4 Strategies to Produce Deep, Meaningful Work
“The ability to perform deep work is becoming increasingly rare at exactly the same time it is becoming increasingly valuable in our economy. As a consequence, the few who cultivate this skill, and then make it the core of their working life, will thrive.” -Cal Newport
Deep work — top-tier results only able to be produced by long, uninterrupted periods of deep concentration — is increasingly rare in today’s economy. As such, it has become increasingly valuable.
Shallow work — sporadic, spontaneous production interrupted by side-projects, email, and social media — is everywhere. The results are common and cheap.
The following article condenses four main strategies to produce deep work from Cal Newport’s book, Deep Work: Rules for Focused Success in a Distracted World, depending on different lifestyles.
Which one is right for you?
1. The Monastic Philosophy
There have been a great many scientists, psychologists, authors, and individuals from every other occupation that have developed their best and most lasting work from a lifestyle of near-total seclusion from the outside world.
Donald Knuth, professor emeritus at Stanford University and thought-leader within the computer science and coding industry, deleted all his email accounts many years ago. He is largely unreachable.
He has an assistant sort through his postal mail; she gives him the important stuff and discards the rest. He reviews the bulk of his letters once every 3 months or so.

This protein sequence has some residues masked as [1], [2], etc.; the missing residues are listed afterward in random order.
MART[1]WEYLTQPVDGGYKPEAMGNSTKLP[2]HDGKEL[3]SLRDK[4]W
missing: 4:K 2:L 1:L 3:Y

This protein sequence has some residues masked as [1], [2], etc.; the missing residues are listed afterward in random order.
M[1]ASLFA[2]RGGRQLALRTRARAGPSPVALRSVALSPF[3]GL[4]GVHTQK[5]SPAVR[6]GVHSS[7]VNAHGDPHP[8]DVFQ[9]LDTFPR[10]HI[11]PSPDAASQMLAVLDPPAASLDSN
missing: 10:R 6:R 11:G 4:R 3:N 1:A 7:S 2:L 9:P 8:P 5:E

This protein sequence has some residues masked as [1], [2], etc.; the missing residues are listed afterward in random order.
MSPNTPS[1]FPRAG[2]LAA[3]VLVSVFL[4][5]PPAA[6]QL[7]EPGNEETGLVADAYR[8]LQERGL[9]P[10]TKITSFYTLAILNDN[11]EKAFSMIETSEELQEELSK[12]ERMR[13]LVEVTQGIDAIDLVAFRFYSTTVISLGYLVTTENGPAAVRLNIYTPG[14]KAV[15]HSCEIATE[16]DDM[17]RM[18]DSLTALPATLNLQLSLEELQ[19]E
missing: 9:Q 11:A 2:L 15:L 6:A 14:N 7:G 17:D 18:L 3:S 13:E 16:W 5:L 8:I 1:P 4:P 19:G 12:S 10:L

This level of isolation is congruent with Knuth’s unabashed priority on deep work and long periods of uninterrupted concentration. He lives a “monastic” lifestyle, largely alone with his thoughts and work, much like a monk in a temple.
Another example is the acclaimed science fiction writer Neal Stephenson. He is an influencer who unapologetically severed his connection with others through electronic means.
Stephenson explained his reasoning behind this monastic lifestyle:
“If I organize my life in such a way that I get lots of long, consecutive, uninterrupted time-chunks, I can write novels. But as those chunks get separated and fragmented, my productivity as a novelist drops spectacularly.”
Stephenson would rather have long, uninterrupted periods of time to work and consequently produce great novels frequently, rather than be interrupted by e-mail and other communications and only be able to produce low-quality novels less frequently.
2. The Bimodal Philosophy
In the 1920’s, psychologist Carl Jung built a special rustic stone house outside the small town of Bolligen, Switzerland where he could do his work in privacy and seclusion.
He was unavailable to anyone — comically, his family members would have to ring a bell from their neighboring house to alert him a meal was ready.
Jung spent weeks at a time in near-total isolation. But after such periods, he would return to his incredibly busy life as a researcher and psychologist, complete with the mundane and many distractions and obligations such a life generally has.
Bimodal — periods of extreme isolation and concentration balanced with regular day-to-day obligations of a busy worker.
“This philosophy asks that you divide your time, dedicating some clearly defined stretched to deep pursuits and leaving the rest open to everything else.” -Deep Work